High-Frequency Monitoring of Suspended Sediment Variations for Water Quality Evaluation at Deep Bay, Pearl River Estuary, China: Influence Factors and Implications for Sampling Strategy
Suspended sediment (SS) is an important water quality indicator of coastal and estuarine ecosystems. Field measurement and satellite remote sensing are the most common approaches for water quality monitoring. However, the efficiency and precision of both methods are typically affected by their sampling strategy (time and interval), especially in highly dynamic coastal and estuarine waters, because only limited measurements are available to analyze the short-term variations or the long-term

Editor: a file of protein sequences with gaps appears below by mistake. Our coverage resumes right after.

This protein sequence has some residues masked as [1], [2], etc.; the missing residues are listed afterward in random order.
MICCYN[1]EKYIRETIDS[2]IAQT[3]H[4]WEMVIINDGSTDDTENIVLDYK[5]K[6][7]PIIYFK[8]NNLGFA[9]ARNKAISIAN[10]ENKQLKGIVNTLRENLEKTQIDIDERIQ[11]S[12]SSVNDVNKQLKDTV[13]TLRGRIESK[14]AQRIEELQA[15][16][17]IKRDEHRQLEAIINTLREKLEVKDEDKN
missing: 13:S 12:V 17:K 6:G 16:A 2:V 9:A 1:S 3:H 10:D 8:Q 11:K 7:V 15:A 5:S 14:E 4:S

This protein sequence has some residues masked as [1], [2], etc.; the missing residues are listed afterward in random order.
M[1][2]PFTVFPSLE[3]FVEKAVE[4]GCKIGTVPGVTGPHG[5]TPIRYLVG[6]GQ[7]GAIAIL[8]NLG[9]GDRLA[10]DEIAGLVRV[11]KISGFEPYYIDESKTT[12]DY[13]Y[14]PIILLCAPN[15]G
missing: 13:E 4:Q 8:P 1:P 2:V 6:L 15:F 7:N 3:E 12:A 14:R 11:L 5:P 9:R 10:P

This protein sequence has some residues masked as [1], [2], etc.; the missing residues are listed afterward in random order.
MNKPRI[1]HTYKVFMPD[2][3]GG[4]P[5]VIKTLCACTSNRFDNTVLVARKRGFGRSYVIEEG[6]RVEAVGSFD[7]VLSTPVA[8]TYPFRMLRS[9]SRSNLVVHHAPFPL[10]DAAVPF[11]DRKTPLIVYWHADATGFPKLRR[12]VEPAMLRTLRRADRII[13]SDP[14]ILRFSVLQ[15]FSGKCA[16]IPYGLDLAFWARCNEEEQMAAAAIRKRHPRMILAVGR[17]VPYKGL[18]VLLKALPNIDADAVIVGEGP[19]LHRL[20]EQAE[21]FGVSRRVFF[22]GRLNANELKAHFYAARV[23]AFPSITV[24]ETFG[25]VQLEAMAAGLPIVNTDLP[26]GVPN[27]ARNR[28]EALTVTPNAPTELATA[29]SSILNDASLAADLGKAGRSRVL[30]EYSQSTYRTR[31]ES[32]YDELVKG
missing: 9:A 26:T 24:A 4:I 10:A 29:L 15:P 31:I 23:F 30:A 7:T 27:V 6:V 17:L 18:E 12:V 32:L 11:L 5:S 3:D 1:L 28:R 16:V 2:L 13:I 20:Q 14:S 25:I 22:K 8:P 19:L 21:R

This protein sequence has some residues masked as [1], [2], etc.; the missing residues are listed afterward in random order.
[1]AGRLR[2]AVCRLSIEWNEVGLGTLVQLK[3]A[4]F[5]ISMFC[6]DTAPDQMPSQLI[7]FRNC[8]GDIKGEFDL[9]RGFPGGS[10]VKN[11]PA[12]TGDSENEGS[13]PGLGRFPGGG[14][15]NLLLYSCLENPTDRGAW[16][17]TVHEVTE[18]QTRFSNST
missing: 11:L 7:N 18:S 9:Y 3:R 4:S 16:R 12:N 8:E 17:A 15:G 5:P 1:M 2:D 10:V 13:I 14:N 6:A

... s of SS. Dramatic variations of SS were observed, with standard deviation coefficients of 48.9% and 54.1%, at two fixed stations in Deep Bay, China. Therefore, it is crucial to resolve the temporal variations of SS and its main influencing factors, and thus to develop an improved sampling strategy for estuarine ecosystems. Based on two years of continuous high-frequency measurements of SS and concurrent tidal and meteorological data, we demonstrated that the tide is the dominant factor influencing the SS variation among tide, wind (speed and direction), and rainfall in Deep Bay, China. For the monitoring of maximum suspended sediment concentration (SSC), the recommended optimum sampling time coincides with the occurrence of the ebb tides, whereas multiple sampling times are recommended for monitoring of minimum SSC. Although variations of SS are also affected by other factors, the recommended sampling strategy could capture the maximum and minimum SSC variations exactly more than 85% days in a year on average in Deep Bay. This study provides a baseline of SS variation and direct sampling strategy guidance for future SS monitoring and could be extended to other coastal or estuarine waters with similar climatological/tidal exposures.